Sunday, November 13, 2011

The power of the subconscious

Well I’ve started work on the third Prosper Snow novel and I have some interesting ideas.

But the thought process itself is a strange beast as it takes place behind closed doors, in the subconscious. It’s like when you’re trying to think of where you’ve seen someone before, or when you’re trying to think of a word for a crossword puzzle. If you concentrate on it too much, it just becomes frustrating, but then when you stop thinking about it and let your subconscious do the work, that eureka moment strikes when you least expect and the answer comes rushing to the surface. I often have problems with plots where I think ‘How the hell am I going to get my character out of this?’ but then I go and do something else, like go for a jog or do the washing up, anything to stop thinking about the problem, and then that eureka moment will strike like a bullet between the brain and the answer presents itself. Sometimes there even seems to be something else at work as the answer might come from a television program or a newspaper article. These are what I think of as moments of serendipity when something you want to find out about presents itself through another media.

But there are other ways that you can make your subconscious work, namely by making requests before you go to sleep.

Step 1: Before you go to sleep, close your eyes and take one minute to make a request to your subconscious. It can be anything, but try not to make it something that is unobtainable or virtually impossible. Try small things, such as wanting to get lots of writing done, or winning a race that you are entering.

Step 2: Take two minutes to visualize yourself actually able to do this thing. Say it’s the motivation to write. Imagine yourself getting up the next day and then picture yourself at the computer or with a pen in hand. Then see yourself effortlessly writing words. See the pages flowing down the screen. See yourself in the groove, the prose pouring out of you.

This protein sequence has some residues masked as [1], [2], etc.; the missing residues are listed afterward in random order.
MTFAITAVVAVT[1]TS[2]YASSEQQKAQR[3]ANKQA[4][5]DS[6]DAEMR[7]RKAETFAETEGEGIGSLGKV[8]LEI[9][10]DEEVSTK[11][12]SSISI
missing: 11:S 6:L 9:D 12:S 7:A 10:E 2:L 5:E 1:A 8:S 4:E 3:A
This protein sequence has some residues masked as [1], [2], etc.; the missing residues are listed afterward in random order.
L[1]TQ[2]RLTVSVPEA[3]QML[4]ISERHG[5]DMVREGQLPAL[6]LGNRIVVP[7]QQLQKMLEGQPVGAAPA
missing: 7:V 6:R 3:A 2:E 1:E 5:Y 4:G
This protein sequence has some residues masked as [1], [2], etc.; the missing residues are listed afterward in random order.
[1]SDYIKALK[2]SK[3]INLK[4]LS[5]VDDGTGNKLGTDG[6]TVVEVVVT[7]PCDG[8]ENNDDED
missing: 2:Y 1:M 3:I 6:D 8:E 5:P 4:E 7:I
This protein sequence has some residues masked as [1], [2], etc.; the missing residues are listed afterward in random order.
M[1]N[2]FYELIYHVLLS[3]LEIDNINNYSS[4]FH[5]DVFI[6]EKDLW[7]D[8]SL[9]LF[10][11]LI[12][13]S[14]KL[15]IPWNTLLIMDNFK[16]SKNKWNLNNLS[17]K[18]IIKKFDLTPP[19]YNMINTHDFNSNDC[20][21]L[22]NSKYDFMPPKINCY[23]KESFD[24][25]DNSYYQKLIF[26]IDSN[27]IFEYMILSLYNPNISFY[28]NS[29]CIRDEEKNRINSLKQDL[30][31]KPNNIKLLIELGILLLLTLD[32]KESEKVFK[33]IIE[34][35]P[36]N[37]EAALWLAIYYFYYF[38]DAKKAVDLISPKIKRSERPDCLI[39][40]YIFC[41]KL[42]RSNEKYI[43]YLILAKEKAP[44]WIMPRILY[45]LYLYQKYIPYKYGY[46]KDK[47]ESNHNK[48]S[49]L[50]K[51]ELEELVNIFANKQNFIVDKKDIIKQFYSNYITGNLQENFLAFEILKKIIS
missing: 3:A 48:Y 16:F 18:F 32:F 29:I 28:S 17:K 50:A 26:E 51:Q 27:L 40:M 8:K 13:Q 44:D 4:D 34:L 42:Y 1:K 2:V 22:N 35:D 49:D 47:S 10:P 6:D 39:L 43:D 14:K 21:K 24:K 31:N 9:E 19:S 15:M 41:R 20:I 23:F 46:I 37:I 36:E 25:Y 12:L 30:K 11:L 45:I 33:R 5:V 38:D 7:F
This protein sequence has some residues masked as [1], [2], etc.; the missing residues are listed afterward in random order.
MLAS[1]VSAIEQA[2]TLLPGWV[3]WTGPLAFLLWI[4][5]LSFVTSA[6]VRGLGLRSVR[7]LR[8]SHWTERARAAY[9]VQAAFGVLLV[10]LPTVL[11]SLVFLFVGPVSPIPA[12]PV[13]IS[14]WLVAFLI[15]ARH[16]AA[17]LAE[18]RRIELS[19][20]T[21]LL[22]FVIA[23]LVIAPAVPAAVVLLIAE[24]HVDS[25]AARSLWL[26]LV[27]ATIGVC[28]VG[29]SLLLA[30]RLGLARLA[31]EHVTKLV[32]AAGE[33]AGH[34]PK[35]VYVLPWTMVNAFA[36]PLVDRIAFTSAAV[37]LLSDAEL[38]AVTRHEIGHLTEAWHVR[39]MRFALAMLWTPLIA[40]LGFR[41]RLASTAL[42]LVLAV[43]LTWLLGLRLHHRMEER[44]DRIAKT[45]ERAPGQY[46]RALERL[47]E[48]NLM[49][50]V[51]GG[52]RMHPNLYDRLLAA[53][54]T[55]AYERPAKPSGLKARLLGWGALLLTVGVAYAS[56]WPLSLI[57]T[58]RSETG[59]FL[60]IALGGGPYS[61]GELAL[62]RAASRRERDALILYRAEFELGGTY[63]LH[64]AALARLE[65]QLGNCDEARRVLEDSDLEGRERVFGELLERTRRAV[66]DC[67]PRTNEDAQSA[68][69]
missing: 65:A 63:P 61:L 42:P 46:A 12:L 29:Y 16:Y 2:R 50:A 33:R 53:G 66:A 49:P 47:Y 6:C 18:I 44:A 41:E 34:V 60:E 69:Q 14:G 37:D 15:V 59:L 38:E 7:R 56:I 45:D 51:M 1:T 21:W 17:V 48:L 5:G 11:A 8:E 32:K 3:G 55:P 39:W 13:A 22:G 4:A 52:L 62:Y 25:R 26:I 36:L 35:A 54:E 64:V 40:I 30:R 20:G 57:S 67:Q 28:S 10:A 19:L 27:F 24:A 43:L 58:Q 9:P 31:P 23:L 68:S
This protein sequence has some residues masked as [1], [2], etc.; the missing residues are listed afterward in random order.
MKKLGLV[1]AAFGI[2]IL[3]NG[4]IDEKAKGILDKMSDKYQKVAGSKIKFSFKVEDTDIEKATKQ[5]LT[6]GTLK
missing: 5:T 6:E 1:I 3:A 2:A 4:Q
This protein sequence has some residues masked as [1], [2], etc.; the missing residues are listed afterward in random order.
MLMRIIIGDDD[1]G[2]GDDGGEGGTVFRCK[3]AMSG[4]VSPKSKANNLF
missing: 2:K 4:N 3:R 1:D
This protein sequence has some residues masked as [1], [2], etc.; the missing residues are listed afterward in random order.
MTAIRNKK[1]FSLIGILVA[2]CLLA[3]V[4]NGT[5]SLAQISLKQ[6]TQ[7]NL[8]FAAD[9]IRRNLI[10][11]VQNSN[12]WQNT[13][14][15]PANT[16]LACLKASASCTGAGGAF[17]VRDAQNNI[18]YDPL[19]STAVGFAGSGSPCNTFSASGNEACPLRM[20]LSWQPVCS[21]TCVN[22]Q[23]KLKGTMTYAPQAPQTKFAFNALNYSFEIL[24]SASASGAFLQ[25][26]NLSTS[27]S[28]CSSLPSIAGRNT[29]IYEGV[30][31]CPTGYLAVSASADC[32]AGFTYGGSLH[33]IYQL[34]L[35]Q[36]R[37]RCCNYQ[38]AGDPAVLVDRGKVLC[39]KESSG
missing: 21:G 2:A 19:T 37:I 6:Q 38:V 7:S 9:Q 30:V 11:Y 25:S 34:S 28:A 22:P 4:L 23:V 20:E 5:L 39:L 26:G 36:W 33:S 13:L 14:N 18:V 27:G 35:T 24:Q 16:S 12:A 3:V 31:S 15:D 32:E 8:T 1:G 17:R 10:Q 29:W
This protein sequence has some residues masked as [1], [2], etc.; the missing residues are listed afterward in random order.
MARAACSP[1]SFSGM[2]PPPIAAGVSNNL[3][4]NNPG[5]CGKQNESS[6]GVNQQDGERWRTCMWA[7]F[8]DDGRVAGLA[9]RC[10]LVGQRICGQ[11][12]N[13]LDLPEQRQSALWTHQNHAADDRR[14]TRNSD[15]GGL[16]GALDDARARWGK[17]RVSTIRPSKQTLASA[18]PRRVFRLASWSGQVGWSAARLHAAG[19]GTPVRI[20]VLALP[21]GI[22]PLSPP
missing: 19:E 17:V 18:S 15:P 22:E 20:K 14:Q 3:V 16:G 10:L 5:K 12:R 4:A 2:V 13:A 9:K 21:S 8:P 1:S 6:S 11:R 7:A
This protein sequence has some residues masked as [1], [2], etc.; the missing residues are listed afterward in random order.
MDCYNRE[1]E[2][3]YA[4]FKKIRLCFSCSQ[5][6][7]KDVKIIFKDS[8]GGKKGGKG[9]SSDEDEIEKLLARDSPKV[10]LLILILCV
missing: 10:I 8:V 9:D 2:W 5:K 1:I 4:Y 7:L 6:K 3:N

Step 3: Take two minutes to imagine how you will feel when you are able to accomplish this aim. How do you feel when you see how productive you’ve been? Thrilled? Happy? Now imagine that you have already created this emotion inside of yourself. Let it sink in, then go to sleep and let your subconscious do the rest of the work.

You might not sit down the next day and write a masterpiece, but if you are fired up to start writing, then that’s a start. This process can be used for any situation. Entering a race. Going for a job interview etc. Just remember that the mind is a powerful tool, and it wants to help you. 


Angeline said...

I totally know what you mean. Every time I hit a block or have a plot hole I do the washing up and it works every time. My husband loves it because it means he never has to do the dishes!

Shaun said...

Yes, there have to be some benefits to washing up, aside from wrinkly hands. I guess that's why I do the washing up too :)

Rosen Trevithick said...

I find swimming organises my thoughts.

Shaun said...

I'm not a great swimmer, so I concentrate too much on keeping afloat once I'm in the water! Lol

Rosen said...

Ah, yes. I appreciate that there may be people out there who don't find being submerged in water relaxing!